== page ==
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Michael Steinberg's Blog--Fourth Genre: The Art and Craft of Creative Nonfiction

Tracking the Narrator's Thoughts: An Approach to Writing Personal Narratives

Blog # 25

Tracking the Narrator's Thoughts: An Approach to Writing Personal Narratives
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Even thinking has—or is—a story. The right voice can reveal what it’s like to be thinking. This is memoir’s great task really: the revelation of consciousness.
--Patricia Hampl

Recently, at a writer’s conference, I was conducting a manuscript critique with a former (adult) student, a very fine writer and someone I’ve known for many years. She’d submitted a chapter from the middle of a memoir-in- progress.

In her abstract she writes,"When Kennedy was assassinated, I had a moment of clarity where I saw that no one is ever safe and secure one hundred percent in this world, no matter who they are, and the most important thing is to remain whole, literally and figuratively... That was a turning point in my life when my perception of “safety” changed forever. "

Having read that abstract in advance, I knew what her intent was. And in the chapter’s next-to-last paragraph, she writes about the aftermath of the Kennedy assassination; specifically how, when she was younger, the event effected her.

As compelling, as strong as the writing was, however, it left me with the feeling that something was missing. When I reread the chapter, I searched for but couldn’t find anything in the previous pages that foreshadowed this end-of-chapter revelation. For the most part, the first two thirds was about the narrator’s childhood and her adolescent struggles to overcome a congenital disability.

The problem, I discovered, was that I never really got an overall sense of the how the narrator’s inner thoughts, feelings, and emotions led her to what, on a second reading, seemed more like an epiphany than an emerging discovery. As a teacher and editor, I’ve been privy to these kinds of omissions before. Usually, they occur in rough drafts. And often they emerge from a carefully constructed sequence of events rather than evolving from some deep inner confusion or uncertainty. As a practicing memoirist myself, I’ve been guilty many times of the same oversights.

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The essayist gives you his thoughts and lets you know, in addition, how he came by them
--Alexander Smith

One of the qualities that distinguish a skillfully rendered personal essay or memoir from other literary forms is that throughout the narrative the "I's" thoughts and feelings are inherently transparent. Consequently, readers ought be able to track the evolution of the narrator’s thinking. In works of literary/creative nonfiction, it comes with the territory.

“Memoir, like fiction, writer Sue William Silverman maintains, “tells a story which needs an over-riding struggle and conflict. What does the author want? What is she struggling toward? Something also must be at stake. What are her inner struggles? Her longings, her fears."

The narrator of the chapter we're discussing does indeed suggest that something important is at stake. “That day {Kennedy's assassination},” she writes, “ I....knew for sure, that nothing and no one could protect me… because nobody, not even the most famous, important and guarded among us, were ever one hundred percent free from harm…Anyone at any time was liable to lose their balance, fall hard, and be swallowed up.”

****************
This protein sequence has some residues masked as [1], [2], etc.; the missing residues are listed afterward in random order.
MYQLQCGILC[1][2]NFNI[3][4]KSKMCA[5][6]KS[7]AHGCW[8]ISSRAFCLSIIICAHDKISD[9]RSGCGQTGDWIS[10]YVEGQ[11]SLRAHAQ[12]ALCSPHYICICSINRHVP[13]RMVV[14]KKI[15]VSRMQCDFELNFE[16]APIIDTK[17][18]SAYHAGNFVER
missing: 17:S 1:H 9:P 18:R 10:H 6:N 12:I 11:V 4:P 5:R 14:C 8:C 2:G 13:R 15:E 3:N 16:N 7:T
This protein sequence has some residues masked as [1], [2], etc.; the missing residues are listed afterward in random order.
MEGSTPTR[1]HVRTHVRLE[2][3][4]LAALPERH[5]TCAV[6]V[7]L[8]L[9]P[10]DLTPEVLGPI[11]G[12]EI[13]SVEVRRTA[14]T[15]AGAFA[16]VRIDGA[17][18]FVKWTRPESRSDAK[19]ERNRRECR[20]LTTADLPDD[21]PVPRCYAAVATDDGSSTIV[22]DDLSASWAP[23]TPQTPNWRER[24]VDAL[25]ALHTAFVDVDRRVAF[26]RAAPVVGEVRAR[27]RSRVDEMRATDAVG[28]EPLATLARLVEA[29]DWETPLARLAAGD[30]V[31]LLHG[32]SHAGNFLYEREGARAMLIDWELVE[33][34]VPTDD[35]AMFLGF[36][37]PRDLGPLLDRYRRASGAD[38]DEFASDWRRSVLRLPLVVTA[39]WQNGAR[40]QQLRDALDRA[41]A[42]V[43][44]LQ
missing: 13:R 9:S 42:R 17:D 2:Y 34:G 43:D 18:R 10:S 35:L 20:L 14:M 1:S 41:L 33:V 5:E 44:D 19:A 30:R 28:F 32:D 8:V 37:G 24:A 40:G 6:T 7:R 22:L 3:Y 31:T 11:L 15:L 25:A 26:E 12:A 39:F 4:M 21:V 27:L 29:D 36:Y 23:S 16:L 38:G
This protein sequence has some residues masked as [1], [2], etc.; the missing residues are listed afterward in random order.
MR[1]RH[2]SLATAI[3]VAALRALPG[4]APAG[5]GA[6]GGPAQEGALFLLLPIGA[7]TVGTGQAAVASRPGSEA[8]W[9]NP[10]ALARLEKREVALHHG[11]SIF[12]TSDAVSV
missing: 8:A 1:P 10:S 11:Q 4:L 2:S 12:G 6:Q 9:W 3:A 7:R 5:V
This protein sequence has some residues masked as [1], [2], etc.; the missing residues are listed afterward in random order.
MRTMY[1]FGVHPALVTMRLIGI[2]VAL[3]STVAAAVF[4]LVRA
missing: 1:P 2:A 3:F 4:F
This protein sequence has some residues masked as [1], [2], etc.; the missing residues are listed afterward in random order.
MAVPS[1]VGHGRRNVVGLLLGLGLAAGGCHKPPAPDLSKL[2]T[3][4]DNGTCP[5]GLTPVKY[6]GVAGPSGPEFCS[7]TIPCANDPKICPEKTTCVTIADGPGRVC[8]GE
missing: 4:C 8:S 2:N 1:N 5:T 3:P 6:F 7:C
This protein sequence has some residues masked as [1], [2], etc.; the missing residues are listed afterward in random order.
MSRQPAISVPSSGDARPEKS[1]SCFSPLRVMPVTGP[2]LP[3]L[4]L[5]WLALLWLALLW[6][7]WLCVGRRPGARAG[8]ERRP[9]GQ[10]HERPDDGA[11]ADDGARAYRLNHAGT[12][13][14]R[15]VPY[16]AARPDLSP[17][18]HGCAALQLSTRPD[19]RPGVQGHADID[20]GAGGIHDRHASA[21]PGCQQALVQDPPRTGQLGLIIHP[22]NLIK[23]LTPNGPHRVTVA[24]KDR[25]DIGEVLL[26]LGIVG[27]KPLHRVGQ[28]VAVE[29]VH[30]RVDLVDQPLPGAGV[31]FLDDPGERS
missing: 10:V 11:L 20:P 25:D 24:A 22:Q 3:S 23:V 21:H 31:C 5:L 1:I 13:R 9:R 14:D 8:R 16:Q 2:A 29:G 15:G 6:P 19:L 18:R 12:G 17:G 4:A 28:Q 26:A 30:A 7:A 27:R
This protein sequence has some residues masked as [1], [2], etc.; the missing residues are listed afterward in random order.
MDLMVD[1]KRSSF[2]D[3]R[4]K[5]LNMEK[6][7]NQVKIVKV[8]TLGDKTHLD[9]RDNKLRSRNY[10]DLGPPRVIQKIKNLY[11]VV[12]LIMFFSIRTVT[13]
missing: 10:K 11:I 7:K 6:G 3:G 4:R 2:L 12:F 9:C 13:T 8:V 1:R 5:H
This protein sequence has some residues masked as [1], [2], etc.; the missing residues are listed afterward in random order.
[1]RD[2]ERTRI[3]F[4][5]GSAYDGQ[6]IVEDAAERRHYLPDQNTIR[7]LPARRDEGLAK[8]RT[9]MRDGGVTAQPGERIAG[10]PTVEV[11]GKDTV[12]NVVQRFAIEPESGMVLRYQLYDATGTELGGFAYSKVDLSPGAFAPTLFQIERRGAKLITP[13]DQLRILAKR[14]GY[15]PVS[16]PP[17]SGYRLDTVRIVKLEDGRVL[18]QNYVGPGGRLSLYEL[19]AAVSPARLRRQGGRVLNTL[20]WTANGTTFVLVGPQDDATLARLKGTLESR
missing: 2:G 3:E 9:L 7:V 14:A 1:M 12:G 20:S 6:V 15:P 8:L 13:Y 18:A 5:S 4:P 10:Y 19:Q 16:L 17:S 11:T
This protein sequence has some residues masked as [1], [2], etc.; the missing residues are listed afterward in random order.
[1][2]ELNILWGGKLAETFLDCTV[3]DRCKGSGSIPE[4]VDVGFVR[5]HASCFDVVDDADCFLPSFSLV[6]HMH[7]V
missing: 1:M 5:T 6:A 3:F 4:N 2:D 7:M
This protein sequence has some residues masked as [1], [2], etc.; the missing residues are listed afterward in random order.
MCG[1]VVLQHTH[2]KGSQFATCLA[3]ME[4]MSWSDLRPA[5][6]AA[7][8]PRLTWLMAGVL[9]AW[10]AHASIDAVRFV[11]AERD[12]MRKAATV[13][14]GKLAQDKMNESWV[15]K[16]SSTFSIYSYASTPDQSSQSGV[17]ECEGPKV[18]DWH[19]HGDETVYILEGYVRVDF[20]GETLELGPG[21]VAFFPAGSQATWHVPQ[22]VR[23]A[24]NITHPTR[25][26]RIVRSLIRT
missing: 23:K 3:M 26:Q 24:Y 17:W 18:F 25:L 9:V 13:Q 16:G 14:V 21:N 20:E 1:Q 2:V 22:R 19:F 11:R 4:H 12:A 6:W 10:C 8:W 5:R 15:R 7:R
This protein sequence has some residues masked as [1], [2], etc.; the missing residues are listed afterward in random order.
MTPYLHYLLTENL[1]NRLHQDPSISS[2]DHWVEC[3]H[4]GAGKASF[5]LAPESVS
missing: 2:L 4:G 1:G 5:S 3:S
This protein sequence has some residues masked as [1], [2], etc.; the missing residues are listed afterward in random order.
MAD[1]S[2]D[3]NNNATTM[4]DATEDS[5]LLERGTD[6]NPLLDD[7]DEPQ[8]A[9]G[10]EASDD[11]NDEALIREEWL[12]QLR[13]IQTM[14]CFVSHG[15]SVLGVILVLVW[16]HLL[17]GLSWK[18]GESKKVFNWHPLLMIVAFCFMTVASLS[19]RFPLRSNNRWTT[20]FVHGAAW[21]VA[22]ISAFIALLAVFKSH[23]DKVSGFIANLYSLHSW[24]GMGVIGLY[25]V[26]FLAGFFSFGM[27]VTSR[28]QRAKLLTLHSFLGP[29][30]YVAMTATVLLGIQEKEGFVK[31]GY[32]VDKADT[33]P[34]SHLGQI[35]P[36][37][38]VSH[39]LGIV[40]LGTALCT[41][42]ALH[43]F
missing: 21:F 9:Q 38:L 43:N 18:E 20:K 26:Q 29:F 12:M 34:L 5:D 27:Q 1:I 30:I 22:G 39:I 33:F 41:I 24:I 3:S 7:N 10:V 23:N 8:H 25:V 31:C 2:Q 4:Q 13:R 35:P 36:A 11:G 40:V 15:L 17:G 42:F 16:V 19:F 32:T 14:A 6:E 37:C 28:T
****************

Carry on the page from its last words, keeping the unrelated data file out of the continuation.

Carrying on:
It's a significant, powerful discovery, to be sure. And as I said above, the writing is compelling and skillfully wrought. Consequently, the reader in me badly wants to identify with and/or understand the impact of that discovery. To be more specific, I believe that what's been omitted from this segment is what Sue Silverman calls the narrator's “inner struggles... her longings, her fears.” In order then, for readers to enter the writer's thoughts, the narrator has to let us in on how, in retrospect, she's arrived at this life changing insight. Has it been percolating, or incubating, maybe even rattling around inside for a long time?

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“…{In} an essay” Phillip Lopate writes, “the track of a person’s thoughts struggling to achieve some kind of understanding of a problem is the plot, the adventure.” I agree with Lopate. And so I advised the chapter’s author to allow herself more permission to make her internal thoughts and feelings more apparent, more evident. And I also made a mental note to do the same thing with a piece I was currently writing.

And I concur with the late critic/memoirist Alfred Kazin when he says that “an essay is.... an expression of the self thinking.... it is not the thought that counts” Kazin says, “but the experience we get of the writer’s thought; not the self, but the self thinking.”

I’ll add a final thought to the mix. In this genre, the subject or the events are less important than the writer’s internal struggle to make sense out of some pressing question, confusing experience, and/or perplexing situation. As a result, the connections between writer and reader (that is, between one human being and another) depend on our knowing how, where, and why the narrator locates and reveals his/her most urgent thoughts and feelings.

This is of course a matter of strategy and approach. But, I believe, it's a necessary, even an essential part of writing authentic personal narratives.
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